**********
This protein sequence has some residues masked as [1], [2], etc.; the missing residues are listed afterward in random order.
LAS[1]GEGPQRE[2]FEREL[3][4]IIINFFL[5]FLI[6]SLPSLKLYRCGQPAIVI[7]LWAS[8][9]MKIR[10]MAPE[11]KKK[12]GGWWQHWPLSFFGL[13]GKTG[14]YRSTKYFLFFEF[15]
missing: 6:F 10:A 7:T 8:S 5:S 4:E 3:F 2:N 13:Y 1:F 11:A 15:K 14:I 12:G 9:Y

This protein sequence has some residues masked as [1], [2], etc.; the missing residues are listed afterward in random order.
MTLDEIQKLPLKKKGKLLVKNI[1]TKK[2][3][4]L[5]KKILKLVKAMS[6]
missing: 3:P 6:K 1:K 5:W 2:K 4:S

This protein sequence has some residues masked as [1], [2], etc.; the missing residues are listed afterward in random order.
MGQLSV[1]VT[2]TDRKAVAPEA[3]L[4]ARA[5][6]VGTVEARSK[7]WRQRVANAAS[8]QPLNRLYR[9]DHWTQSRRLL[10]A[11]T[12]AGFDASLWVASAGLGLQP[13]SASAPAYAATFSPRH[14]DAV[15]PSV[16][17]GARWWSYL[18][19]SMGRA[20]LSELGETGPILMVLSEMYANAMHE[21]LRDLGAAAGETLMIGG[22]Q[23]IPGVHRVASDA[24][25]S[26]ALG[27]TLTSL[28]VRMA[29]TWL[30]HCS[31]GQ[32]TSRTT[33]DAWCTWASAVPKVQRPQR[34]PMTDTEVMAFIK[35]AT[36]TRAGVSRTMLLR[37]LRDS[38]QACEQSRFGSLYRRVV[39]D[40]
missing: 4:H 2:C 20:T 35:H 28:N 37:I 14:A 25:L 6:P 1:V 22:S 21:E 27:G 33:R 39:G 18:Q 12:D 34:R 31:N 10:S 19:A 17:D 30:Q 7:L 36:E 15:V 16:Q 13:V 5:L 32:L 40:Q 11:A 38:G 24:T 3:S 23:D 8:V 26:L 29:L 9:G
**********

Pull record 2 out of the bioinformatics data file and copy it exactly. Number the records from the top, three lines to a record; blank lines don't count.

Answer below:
This protein sequence has some residues masked as [1], [2], etc.; the missing residues are listed afterward in random order.
MTLDEIQKLPLKKKGKLLVKNI[1]TKK[2][3][4]L[5]KKILKLVKAMS[6]
missing: 3:P 6:K 1:K 5:W 2:K 4:S